The conservative provocateur James O’Keefe’s latest stunt is possibly his biggest backfire: He attempted to sting The Washington Post with a fake Roy Moore accuser, but found himself stung, as the Post exposed the scheme in a detailed report on Monday night.
It’s been eight years since O’Keefe’s debut on the national scene. The videos in which he and Hannah Giles posed as a pimp and prostitute to record ACORN employees appearing to advise them on how to break the law made the kind of impact mainstream news organizations dream of. They lead to ACORN shutting down, and made O’Keefe a key figure in the conservative media of the time. While others in the blogosphere or on cable news complained about the left, O’Keefe was out there doing something about it, infiltrating liberal institutions and exposing their corruption.
But it’s been a long eight years. Despite a few big hits along the way, like a recording of an NPR executive making partisan remarks in 2011, O’Keefe’s modus operandi has increasingly shown its flaws. The Washington Post incident is just his most recent own-goal. Last year, O’Keefe’s Project Veritas accidentally left a voicemail for a George Soros group it was trying to sting, laying out its whole plan; there was the 2010 blunder when O’Keefe plotted to embarrass CNN reporter Abbie Boudreau by mock-seducing her on a boat equipped with sex toys; and there was O’Keefe and his colleagues’ arrest in New Orleans in 2010 during an attempted sting of Senator Mary Landrieu.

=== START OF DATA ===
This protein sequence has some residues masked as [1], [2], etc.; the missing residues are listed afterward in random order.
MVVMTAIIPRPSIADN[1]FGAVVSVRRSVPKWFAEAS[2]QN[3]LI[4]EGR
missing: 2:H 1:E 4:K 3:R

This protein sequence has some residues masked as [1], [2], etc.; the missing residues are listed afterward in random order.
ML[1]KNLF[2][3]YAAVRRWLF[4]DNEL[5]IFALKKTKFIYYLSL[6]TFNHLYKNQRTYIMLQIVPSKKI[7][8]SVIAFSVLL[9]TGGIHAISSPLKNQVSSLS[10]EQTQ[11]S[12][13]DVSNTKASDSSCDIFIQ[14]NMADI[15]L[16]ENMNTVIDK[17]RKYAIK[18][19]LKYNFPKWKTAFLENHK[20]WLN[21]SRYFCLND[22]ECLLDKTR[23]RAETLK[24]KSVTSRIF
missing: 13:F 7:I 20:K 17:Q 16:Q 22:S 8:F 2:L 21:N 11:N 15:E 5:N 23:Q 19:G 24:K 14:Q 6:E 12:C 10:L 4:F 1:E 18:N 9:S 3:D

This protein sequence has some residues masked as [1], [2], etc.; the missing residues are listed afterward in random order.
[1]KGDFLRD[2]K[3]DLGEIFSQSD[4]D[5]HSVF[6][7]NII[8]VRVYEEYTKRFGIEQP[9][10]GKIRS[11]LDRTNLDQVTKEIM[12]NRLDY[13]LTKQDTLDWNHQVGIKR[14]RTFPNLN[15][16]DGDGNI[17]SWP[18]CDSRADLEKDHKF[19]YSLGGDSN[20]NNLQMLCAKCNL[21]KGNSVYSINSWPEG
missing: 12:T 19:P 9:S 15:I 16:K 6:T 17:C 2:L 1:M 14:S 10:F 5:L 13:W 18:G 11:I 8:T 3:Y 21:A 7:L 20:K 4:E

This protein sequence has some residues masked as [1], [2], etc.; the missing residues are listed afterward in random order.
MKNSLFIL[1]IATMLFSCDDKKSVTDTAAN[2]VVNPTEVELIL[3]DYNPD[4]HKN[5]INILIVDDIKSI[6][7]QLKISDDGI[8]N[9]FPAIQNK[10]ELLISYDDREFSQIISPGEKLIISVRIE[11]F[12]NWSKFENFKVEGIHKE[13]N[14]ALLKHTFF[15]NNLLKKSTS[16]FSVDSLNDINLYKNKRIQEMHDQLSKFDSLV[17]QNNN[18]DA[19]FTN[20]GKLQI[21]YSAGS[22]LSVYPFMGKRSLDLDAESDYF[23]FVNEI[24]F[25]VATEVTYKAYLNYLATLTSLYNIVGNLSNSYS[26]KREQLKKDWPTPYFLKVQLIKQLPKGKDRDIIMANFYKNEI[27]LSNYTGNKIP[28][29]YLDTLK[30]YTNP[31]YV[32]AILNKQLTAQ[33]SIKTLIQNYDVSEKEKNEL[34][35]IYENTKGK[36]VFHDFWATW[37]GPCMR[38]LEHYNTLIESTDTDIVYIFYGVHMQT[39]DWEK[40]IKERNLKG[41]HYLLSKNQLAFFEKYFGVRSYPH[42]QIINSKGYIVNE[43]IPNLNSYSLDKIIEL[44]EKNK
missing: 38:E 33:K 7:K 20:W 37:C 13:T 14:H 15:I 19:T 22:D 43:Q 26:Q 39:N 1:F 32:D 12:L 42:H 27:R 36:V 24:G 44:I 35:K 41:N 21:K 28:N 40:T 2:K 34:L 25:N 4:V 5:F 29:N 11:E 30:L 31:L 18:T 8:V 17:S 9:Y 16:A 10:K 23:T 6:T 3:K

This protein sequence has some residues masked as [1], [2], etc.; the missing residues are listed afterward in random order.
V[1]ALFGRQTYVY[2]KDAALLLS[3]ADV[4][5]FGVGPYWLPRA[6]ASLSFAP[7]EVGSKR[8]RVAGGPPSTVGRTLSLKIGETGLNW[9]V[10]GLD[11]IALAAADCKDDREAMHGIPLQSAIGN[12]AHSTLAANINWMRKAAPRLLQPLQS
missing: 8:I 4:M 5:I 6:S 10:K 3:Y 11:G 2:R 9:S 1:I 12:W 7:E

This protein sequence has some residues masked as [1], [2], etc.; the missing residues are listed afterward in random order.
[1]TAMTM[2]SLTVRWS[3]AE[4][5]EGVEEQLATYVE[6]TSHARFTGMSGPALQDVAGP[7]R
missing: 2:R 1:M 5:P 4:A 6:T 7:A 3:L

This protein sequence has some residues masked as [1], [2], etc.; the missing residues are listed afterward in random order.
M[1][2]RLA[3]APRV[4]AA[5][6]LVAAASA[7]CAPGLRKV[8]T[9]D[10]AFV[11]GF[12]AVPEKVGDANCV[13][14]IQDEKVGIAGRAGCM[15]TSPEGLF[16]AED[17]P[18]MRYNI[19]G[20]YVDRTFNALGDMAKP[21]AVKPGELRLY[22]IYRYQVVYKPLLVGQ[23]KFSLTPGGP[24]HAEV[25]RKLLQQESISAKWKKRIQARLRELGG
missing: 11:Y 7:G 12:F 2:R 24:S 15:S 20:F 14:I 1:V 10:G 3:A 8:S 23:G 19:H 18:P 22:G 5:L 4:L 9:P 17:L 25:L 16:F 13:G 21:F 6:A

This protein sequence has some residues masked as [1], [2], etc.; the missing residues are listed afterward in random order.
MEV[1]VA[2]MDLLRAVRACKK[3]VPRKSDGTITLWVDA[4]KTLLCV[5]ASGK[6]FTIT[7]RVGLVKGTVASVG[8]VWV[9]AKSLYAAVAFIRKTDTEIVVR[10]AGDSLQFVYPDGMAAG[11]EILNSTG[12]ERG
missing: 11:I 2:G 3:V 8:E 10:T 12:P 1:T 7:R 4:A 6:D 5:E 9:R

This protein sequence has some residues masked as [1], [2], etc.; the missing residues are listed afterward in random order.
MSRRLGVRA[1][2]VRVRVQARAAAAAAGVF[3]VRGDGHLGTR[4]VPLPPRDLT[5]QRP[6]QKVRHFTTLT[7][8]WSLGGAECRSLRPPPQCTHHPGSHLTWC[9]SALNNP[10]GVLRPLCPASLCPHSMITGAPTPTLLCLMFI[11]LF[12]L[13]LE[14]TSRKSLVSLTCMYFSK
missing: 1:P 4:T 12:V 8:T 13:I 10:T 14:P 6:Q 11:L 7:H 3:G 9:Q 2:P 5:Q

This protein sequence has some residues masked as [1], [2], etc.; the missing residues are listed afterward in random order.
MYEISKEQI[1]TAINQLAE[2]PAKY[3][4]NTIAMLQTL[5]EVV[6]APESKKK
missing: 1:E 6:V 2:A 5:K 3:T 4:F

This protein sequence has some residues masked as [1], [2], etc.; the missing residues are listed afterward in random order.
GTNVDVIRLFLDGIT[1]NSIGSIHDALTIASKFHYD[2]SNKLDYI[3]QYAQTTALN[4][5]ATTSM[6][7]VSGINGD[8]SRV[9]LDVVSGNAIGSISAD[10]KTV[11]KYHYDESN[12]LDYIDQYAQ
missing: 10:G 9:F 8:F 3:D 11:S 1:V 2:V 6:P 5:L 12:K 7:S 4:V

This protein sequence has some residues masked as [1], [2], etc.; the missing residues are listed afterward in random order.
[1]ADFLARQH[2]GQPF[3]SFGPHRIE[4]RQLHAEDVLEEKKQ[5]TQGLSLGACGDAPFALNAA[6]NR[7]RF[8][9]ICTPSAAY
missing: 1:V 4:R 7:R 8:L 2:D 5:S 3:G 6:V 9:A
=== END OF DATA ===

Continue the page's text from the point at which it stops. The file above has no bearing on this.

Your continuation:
According to tax filings for Project Veritas, O’Keefe is raising more money than ever; he drew a salary of over $300,000 last year. But Project Veritas feels like a relic from an earlier era in conservative media, like a Glenn Beck chalkboard or a Fox News segment on “Obamaphones.”
Caleb Howe, a longtime conservative blogger and the editor-in-chief of the website RedState, has written optimistically in the past about the potential of "citizen journalism" practiced by conservative activists. But in recent years, he said, Project Veritas has largely failed to live up to its promise.
"I do think after ACORN, the magic went out of this pretty quickly," Howe said. “As I saw the story of this attempted sting,” he added, “I thought to myself that it seems like the only thing being exposed lately is the lack of sophistication on the part of the stingers.”